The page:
Description on Postpartum for Dummies from Dummies Website:
It’s a great blessing when a new mom with postpartum depression (PPD) is fortunate enough to be diagnosed early by a knowledgeable medical practitioner or therapist. But without guidance, it isn’t always clear where the boundary between normal baby blues and PPD lies. As with any other illness, the quicker that PPD is identified and treated, the faster the woman will recover. Postpartum Depression For Dummies can help you begin the process of determining what’s going on with you and give you a better idea of where you fall so that you can get yourself into proper treatment right away. The book covers all aspects of PPD, from its history and its origins to its effects on women and their families to the wide variety of treatments available—including conventional Western medicine, psychological therapy, alternative medical treatments, and self-care measures.
Postpartum Depression For Dummies reveals:
- Why some doctors may be hush-hush about PPD
- How to distinguish between pregnancy hormone changes, “baby blues,” and PPD
- The difficulties of getting a proper diagnosis
- The role and importance of a therapist
- The benefits of medication for depression
- Alternative treatments with a successful track record
- How to find the right balance of psychological, medical, and alternative treatment
- Ways you can help foster recovery
- The nutrition you need to care for yourself properly
- How to help your partner help you
THREE-Book Giveaway from Macmillan Audio
You listen to the Words To Mouth podcast, so my guess is you’ll love this opportunity from Macmillan Audio for THREE great audio books. Actually THREE winners get THREE books, each! So, after you check out the book descriptions, read the contest details and ENTER TO WIN!!
Carrie and Ron Janson Chat about RED MONEY
Carrie: What inspired you to write Red Money?
Ron: I became inspired to write a mystery/thriller novel about a year or so after my book, Shareholder Value – A Business Experience, was published in the fall of 2001 under my birth name. Prior to this, I had written several corporate finance related articles that were published in business journals. The book, a nonfiction work on an important aspect of finance, is written as a story, with the learning taking place through a series of “experiences” that the various characters live and work through. I particularly enjoyed the character development and storytelling aspects of composing this book and wanted to pursue a new writing career in fiction, as I felt that I could develop a story that would captivate those who read mysteries and thrillers. For me, the next challenge was to write a fictional story with a compelling plot and cast of characters.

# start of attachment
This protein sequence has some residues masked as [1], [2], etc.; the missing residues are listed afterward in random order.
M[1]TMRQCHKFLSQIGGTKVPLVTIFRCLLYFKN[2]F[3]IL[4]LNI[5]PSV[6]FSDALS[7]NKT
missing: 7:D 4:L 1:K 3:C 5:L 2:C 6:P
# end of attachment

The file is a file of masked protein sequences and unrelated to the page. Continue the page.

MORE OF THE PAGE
Carrie: Give us an idea about the plot without giving too much away.
Ron: The plot centers on a young married couple from Romania – deeply in love and traumatized by the murder of the husband’s older brother (a police officer) in their homeland shortly after they emigrate to the U.S. to escape a communist regime, under the guise of a student visa to study criminal justice at a college in New York City. The older brother’s homicide, preceded by the murder of his superior, the police precinct chief in their hometown, was the price paid for investigating the cover up and closing in on those responsible for an earlier mob-related killing of a greedy dock supervisor who was being shut off from narcotics shipment pay-offs. After graduating from college, the young male Romanian émigré becomes intertwined with The Red Mafia – first through drug raids via his job as a detective in New York City, and then through an accidental discovery after taking a position with the FBI in Miami. His investigative work in Miami links his brother’s slaying in Romania to a year-old killing of a female FBI employee in Washington, DC, who was romantically linked to a young American member of the mob and was “taken out” when she became a liability. The newly minted FBI agent pursues the mystery of these murders – driving him and his wife into a state of anxiety – to an exciting and deadly climax.